The battery left[13] the 44th Parachute Brigade shortly before it was disbanded[14] and on 1 April 1977 it was reroled and redesignated as 289th Commando Battery, Royal Artillery (Volunteers).[4] Now it was to provide support to the Plymouth based 29th Commando Regiment Royal Artillery, equipped with L118 light guns.[15]


On 30 June 1999, the battery was disbanded; a troop-sized sub-unit, 289th Parachute Troop, Royal Artillery (Volunteers), joined the Bristol based 266th (Gloucestershire Volunteer Artillery) Battery, Royal Artillery (Volunteers) in 100th (Yeomanry) Regiment Royal Artillery[4] and provided support to 29th Commando Regiment,[16] still equipped with L118 Light Guns.[17]

In 2007, 289th Parachute Troop, by now located at Romford, was transferred to 201st (Hertfordshire and Bedfordshire Yeomanry) Parachute Battery, Royal Artillery (still in 100th (Yeomanry) Regiment). 201st Battery was now made up of two troops (Luton and Romford) and Battery Headquarters in Luton.[18] The battery provided support to the Colchester based 7th Parachute Regiment Royal Horse Artillery, including deployments to Iraq.[19]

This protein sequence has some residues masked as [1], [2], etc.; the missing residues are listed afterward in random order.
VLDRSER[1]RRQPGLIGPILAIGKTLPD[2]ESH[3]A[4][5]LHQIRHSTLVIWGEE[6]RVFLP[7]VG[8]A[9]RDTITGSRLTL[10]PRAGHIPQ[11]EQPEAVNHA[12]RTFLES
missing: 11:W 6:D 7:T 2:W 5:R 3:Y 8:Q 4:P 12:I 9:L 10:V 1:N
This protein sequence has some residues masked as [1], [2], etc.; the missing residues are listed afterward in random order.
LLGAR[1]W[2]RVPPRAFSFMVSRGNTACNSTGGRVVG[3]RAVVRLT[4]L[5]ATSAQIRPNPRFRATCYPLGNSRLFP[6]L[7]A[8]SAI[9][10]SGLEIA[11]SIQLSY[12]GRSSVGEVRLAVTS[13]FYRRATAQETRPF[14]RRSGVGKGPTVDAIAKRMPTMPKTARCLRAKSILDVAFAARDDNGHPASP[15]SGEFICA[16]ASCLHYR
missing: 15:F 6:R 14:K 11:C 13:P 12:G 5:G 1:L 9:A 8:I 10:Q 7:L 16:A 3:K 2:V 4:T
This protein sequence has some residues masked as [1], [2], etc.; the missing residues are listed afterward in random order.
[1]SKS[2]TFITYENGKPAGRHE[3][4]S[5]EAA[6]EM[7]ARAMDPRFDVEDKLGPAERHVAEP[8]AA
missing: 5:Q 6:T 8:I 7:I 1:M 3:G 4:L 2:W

Under Army 2020 plans, 201st Battery was placed in suspended animation.[20] Luton elements formed part of 678th (The Rifles) Squadron, 6th Regiment, Army Air Corps in April 2014.[21] 289th Parachute Troop was placed in suspended animation on 31 March 2014[22] but is subsequently transferred to Plymouth where they perform the unmanned aircraft operator role.[1]

Honorary Colonels[]

The regiment's Honorary Colonel was Louis Mountbatten, 1st Earl Mountbatten of Burma from formation in 1956, through to 1967.[4] He had been Honorary Colonel of the predecessor 292nd (5th London) Parachute Field Regiment, Royal Artillery.[7] The position seems to have been vacant from 1967 until 1970 when Brigadier W. F. K. "Sheriff" Thompson was appointed on 2 January 1970.[23] Thompson held this position until his tenure expired and he was succeeded on 13 November 1978 by Lt-Gen Sir Terence D.H. McMeekin.[24] He was succeeded on 13 November 1983 by Maj-Gen Arthur G.E. Stewart-Cox.[4]

See also[]


  1. 285th (Essex) Parachute Field Regiment was formerly the 2nd East Anglian Brigade, RFA of the East Anglian Division in World War I and 85th (East Anglian) Field Regiment, RA in World War II.[6] 292nd (5th London) Parachute Field Regiment was formerly the 5th London Brigade, RFA of the 2nd London Division in World War I and 92nd (5th London) Field Regiment, RA in World War II.[7]
  2. 880th Forward Observation Battery, RA (TA) was formerly assigned to 16th Airborne Division.[9]
  3. TAVR II units were assigned a NATO role, specifically support for the British Army of the Rhine.